Does that make sense?

Maybe not! This is not win7 where you see the audio card in device manager. These are the audio outputs for windows the wdm outputs. They should have MS drivers.

OMFG. That’s great news (if a bit embarrassing) if it’s true, but I wonder why the Lynx tech didn’t pick up on my mistake then. They have one of the best support teams (actually, I think it’s just one guy, but still) I’ve ever dealt with, so it’s a bit weird.

Was going to follow other advice above and install a driver management tool, but now this might not be necessary. I’ll confer with Lynx and proceed from there. Either way, I’ll post back with the results.

Thank you for this revelation!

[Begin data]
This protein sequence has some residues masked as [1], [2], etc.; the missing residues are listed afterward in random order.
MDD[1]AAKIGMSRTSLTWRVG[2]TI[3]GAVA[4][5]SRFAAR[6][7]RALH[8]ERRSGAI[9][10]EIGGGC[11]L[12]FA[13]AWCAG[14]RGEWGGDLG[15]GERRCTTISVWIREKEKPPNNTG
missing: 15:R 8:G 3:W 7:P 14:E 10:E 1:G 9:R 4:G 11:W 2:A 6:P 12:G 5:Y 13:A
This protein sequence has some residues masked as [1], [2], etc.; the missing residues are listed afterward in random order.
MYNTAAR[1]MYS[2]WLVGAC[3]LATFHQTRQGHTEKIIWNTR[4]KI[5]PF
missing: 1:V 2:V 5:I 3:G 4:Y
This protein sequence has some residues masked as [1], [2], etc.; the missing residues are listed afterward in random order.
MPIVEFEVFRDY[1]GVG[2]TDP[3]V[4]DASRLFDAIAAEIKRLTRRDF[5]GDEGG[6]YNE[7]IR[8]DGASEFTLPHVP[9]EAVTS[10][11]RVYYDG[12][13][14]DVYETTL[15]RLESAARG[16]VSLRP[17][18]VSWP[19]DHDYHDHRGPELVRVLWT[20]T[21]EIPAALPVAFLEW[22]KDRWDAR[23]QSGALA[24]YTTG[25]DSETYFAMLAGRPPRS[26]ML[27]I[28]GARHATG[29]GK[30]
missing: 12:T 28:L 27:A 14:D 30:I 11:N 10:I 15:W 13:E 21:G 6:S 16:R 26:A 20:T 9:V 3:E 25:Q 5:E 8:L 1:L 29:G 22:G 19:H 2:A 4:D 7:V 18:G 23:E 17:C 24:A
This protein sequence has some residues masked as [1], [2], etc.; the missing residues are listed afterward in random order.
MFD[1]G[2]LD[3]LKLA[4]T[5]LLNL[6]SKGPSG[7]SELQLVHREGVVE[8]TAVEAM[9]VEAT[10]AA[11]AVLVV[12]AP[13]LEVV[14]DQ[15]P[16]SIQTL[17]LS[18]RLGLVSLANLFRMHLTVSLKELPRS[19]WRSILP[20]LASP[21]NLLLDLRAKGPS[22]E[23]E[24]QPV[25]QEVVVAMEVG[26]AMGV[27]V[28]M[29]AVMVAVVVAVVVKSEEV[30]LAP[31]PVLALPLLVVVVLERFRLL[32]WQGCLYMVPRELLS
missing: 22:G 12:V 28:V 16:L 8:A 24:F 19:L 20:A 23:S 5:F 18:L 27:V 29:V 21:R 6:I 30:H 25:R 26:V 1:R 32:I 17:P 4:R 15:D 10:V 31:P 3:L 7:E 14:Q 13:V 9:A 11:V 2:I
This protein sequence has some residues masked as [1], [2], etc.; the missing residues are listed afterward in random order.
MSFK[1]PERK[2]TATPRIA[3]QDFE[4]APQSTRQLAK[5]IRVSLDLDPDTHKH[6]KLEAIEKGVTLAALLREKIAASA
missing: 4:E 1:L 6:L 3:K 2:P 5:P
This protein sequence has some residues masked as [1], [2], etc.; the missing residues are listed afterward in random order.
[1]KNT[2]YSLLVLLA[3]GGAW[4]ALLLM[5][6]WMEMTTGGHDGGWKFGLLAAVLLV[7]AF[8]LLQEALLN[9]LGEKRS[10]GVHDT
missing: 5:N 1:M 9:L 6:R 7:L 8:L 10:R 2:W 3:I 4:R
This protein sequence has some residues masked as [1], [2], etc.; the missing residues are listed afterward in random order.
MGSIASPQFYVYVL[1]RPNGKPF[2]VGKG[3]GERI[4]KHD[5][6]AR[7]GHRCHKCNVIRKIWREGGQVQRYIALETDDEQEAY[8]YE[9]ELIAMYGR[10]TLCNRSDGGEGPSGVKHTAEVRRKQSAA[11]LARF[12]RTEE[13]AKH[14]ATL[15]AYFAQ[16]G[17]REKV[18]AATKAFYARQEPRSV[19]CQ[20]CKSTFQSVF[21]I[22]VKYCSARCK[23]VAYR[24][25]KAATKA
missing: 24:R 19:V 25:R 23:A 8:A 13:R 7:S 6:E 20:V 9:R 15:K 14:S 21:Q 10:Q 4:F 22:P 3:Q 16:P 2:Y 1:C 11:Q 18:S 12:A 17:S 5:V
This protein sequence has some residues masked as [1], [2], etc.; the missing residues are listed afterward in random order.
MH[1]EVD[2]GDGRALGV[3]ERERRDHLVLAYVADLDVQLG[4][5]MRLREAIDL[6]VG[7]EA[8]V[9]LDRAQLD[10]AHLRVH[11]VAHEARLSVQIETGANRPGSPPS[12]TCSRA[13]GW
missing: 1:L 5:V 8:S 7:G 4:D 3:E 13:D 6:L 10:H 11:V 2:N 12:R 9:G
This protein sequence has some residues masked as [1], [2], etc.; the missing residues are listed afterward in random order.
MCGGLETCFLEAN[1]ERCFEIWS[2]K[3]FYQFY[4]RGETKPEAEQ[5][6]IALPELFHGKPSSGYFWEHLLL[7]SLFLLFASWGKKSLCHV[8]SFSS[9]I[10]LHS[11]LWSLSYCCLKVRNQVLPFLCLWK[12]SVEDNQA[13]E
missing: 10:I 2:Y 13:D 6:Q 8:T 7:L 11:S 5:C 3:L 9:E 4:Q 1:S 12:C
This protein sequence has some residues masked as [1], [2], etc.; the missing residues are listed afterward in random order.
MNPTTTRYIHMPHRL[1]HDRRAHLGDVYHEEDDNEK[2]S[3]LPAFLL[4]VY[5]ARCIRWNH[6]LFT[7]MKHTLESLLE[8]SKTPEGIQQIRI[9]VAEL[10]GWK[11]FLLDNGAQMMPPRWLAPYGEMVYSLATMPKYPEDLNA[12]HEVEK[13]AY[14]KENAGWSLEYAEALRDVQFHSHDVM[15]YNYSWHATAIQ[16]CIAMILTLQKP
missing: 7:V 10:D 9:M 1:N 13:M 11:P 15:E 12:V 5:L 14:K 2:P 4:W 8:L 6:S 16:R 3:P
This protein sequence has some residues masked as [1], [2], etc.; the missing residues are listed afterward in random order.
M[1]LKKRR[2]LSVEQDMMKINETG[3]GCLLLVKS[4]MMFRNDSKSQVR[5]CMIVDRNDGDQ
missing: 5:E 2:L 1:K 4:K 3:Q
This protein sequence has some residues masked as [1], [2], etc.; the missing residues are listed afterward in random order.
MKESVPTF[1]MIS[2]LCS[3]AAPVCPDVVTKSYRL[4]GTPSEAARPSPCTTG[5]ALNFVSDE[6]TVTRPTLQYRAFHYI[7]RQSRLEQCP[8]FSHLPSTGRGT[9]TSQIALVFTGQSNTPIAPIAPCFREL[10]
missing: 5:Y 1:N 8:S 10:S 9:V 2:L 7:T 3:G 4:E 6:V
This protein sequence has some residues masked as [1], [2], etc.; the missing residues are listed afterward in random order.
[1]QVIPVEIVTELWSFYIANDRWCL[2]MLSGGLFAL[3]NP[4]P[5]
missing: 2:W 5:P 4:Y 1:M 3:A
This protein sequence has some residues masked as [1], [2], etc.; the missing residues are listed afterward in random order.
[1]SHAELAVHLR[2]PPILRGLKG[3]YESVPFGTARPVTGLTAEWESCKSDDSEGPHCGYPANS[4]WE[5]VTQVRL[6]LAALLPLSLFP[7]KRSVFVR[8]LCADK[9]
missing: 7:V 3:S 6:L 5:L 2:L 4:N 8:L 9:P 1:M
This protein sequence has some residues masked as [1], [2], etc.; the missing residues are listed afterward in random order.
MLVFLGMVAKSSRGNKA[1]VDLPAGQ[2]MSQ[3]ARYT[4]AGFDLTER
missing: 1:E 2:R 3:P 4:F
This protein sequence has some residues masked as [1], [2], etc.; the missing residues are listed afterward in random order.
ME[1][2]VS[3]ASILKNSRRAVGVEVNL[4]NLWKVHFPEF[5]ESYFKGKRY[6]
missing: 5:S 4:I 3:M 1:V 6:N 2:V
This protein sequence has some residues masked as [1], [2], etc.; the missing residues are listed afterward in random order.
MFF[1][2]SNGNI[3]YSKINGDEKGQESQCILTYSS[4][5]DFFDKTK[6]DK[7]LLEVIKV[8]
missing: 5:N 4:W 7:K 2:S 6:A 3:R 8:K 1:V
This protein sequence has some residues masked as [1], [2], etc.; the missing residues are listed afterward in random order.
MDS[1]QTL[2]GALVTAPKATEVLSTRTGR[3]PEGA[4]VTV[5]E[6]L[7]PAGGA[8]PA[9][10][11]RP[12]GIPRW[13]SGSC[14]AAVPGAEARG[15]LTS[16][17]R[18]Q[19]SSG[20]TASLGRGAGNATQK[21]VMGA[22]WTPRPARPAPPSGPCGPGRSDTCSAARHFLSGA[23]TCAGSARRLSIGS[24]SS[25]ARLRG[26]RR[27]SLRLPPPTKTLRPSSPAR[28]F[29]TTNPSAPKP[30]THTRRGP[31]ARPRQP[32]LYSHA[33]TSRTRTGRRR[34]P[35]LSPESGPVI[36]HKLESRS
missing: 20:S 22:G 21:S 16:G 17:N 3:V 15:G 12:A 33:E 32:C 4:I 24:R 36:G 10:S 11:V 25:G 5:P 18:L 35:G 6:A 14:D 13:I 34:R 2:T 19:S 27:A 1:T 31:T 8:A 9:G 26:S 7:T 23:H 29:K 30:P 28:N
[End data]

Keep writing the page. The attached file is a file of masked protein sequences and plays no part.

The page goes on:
it’s indeed easy as just right click on the driver and select uninstall.
note you will not be able to use the Lynx as a WDM device from that moment onwards.

I would still like to see your sound card selection pull down in Cubase, As I’m pretty sure you have/had selected the wrong driver.

Big chance they tested their driver for working and never looked at device manager!
I have several audio interfaces but all on win7 64. It looks very different but for example my Tascam installs 2 drivers. One device (which is the asio part and the sub drivers are part tascam and part MS) and one WDM. The WDM is a pure microsoft driver, I checked! And don’t be embarrassed, I would have wondered the same as you.

Thank you for asking. I apologize for the slow reply, but here it is:

When you say, just make a back-up of this directory, are you referring to simply moving that directory to somewhere else on the computer (as in cut and paste)? And in that case, is there no need to mess with the Windows Registry?

Thanks - cohenville